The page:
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Panther Wildlife Management Area


Panther Wildlife Management Area, originally named Panther State Forest and located near Iaeger in McDowell County, is West Virginia’s southernmost state forest. The forest derives its name from Panther Creek. In 1940, the state of West Virginia, to meet a need for public recreational facilities in the southern coalfields, decided to establish a state forest in the Panther Creek area. The Welch Daily News spearheaded a campaign to raise funds for the project. A ‘‘Pennies for Panther’’ drive collected small donations from school children, union locals, service clubs, and other organizations. hey raised $9,423.42.

Panther WMA is rich in plant life. Among its wildflowers are mayapple, fire pink, touch-me-nots, jack-in-the-pulpit, bishop’s cap, and blood-root. Of particular interest is Japanese loosestrife, which has been found at only two other places on the North American continent. Small colonies of this rare plant have been discovered at Kanawha State Forest and in Louisiana. At Panther, however, Japanese loosestrife grows profusely, possibly brought to this country on oil and gas drilling equipment from Asia. The 7,810-acre forest offers hunting and fishing and has a swimming pool, a group camp, and a small campground, along with day-use facilities such as hiking trails, picnic areas, and game courts.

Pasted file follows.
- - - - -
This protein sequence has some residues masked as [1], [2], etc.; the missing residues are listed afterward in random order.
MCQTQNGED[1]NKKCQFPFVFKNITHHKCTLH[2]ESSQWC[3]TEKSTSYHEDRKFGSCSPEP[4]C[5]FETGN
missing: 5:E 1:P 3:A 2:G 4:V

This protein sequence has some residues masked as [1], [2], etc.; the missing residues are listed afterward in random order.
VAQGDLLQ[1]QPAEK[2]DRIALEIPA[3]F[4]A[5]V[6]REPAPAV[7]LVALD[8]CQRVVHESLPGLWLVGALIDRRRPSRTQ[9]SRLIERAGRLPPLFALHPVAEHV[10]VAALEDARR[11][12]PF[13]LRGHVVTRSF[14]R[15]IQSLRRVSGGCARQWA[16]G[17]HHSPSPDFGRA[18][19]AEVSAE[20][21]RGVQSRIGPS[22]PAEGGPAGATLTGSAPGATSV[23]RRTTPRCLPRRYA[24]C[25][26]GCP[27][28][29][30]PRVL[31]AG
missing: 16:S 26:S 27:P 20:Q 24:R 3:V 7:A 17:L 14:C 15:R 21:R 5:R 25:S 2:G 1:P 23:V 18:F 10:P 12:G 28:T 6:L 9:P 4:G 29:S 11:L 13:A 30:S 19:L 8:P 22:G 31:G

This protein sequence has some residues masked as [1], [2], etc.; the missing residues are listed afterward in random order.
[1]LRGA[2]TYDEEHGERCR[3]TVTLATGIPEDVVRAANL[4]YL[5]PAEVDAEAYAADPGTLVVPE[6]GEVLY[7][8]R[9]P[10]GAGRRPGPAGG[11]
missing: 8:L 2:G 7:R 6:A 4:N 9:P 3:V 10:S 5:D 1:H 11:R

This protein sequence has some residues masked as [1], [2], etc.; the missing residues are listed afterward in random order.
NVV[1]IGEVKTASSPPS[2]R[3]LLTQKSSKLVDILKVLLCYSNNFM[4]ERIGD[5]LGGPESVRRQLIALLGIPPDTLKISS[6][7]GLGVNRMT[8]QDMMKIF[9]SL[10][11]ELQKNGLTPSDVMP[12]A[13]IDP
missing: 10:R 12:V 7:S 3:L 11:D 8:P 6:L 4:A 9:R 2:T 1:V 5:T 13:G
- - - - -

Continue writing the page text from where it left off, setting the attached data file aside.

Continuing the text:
Written by Robert Beanblossom


  1. Beanblossom, Robert. Panther State Forest: Recreational Jewel of McDowell County. Wonderful West Virginia, (Aug. 1987).